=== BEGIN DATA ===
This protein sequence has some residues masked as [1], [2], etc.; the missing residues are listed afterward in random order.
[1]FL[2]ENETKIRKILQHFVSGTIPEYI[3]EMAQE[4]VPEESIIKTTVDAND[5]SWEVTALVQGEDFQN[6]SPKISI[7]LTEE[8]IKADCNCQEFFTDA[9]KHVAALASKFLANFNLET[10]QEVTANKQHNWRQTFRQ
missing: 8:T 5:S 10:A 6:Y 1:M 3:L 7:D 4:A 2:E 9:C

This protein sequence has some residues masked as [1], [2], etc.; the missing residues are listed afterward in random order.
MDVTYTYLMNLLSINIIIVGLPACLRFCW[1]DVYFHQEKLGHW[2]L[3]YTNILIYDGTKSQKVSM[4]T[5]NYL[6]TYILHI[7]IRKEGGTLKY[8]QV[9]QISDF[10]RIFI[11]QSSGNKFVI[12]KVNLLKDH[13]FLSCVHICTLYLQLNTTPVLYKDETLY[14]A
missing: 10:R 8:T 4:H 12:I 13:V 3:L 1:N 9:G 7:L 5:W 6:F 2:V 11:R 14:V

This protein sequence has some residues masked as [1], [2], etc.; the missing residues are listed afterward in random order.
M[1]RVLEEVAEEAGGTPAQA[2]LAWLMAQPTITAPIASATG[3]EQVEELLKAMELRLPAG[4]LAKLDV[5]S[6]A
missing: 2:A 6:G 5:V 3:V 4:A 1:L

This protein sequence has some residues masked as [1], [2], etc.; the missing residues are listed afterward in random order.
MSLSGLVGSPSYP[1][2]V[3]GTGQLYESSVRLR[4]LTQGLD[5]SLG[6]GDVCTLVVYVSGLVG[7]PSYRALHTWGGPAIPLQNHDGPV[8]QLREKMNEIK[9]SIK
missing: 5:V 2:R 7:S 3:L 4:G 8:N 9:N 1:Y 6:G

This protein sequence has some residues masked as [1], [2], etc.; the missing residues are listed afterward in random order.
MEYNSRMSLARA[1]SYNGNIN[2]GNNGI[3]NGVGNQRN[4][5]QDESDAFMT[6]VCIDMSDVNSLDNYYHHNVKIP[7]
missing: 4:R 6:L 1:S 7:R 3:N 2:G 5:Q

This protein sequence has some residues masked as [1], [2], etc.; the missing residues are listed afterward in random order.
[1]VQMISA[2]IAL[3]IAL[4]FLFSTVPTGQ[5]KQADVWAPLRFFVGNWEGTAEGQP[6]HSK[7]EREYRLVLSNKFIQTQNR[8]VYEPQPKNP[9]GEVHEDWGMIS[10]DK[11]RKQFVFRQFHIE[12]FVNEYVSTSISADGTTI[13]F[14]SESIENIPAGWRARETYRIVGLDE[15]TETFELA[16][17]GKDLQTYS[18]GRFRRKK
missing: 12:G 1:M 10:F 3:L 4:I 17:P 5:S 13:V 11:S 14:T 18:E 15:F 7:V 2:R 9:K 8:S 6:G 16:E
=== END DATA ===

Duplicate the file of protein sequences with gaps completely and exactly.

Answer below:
This protein sequence has some residues masked as [1], [2], etc.; the missing residues are listed afterward in random order.
[1]FL[2]ENETKIRKILQHFVSGTIPEYI[3]EMAQE[4]VPEESIIKTTVDAND[5]SWEVTALVQGEDFQN[6]SPKISI[7]LTEE[8]IKADCNCQEFFTDA[9]KHVAALASKFLANFNLET[10]QEVTANKQHNWRQTFRQ
missing: 8:T 5:S 10:A 6:Y 1:M 3:L 7:D 4:A 2:E 9:C

This protein sequence has some residues masked as [1], [2], etc.; the missing residues are listed afterward in random order.
MDVTYTYLMNLLSINIIIVGLPACLRFCW[1]DVYFHQEKLGHW[2]L[3]YTNILIYDGTKSQKVSM[4]T[5]NYL[6]TYILHI[7]IRKEGGTLKY[8]QV[9]QISDF[10]RIFI[11]QSSGNKFVI[12]KVNLLKDH[13]FLSCVHICTLYLQLNTTPVLYKDETLY[14]A
missing: 10:R 8:T 4:H 12:I 13:V 3:L 1:N 9:G 7:L 5:W 6:F 2:V 11:R 14:V

This protein sequence has some residues masked as [1], [2], etc.; the missing residues are listed afterward in random order.
M[1]RVLEEVAEEAGGTPAQA[2]LAWLMAQPTITAPIASATG[3]EQVEELLKAMELRLPAG[4]LAKLDV[5]S[6]A
missing: 2:A 6:G 5:V 3:V 4:A 1:L

This protein sequence has some residues masked as [1], [2], etc.; the missing residues are listed afterward in random order.
MSLSGLVGSPSYP[1][2]V[3]GTGQLYESSVRLR[4]LTQGLD[5]SLG[6]GDVCTLVVYVSGLVG[7]PSYRALHTWGGPAIPLQNHDGPV[8]QLREKMNEIK[9]SIK
missing: 5:V 2:R 7:S 3:L 4:G 8:N 9:N 1:Y 6:G

This protein sequence has some residues masked as [1], [2], etc.; the missing residues are listed afterward in random order.
MEYNSRMSLARA[1]SYNGNIN[2]GNNGI[3]NGVGNQRN[4][5]QDESDAFMT[6]VCIDMSDVNSLDNYYHHNVKIP[7]
missing: 4:R 6:L 1:S 7:R 3:N 2:G 5:Q

This protein sequence has some residues masked as [1], [2], etc.; the missing residues are listed afterward in random order.
[1]VQMISA[2]IAL[3]IAL[4]FLFSTVPTGQ[5]KQADVWAPLRFFVGNWEGTAEGQP[6]HSK[7]EREYRLVLSNKFIQTQNR[8]VYEPQPKNP[9]GEVHEDWGMIS[10]DK[11]RKQFVFRQFHIE[12]FVNEYVSTSISADGTTI[13]F[14]SESIENIPAGWRARETYRIVGLDE[15]TETFELA[16][17]GKDLQTYS[18]GRFRRKK
missing: 12:G 1:M 10:F 3:L 4:I 17:P 5:S 13:V 11:S 14:T 18:E 15:F 7:V 2:R 9:K 8:S 6:G 16:E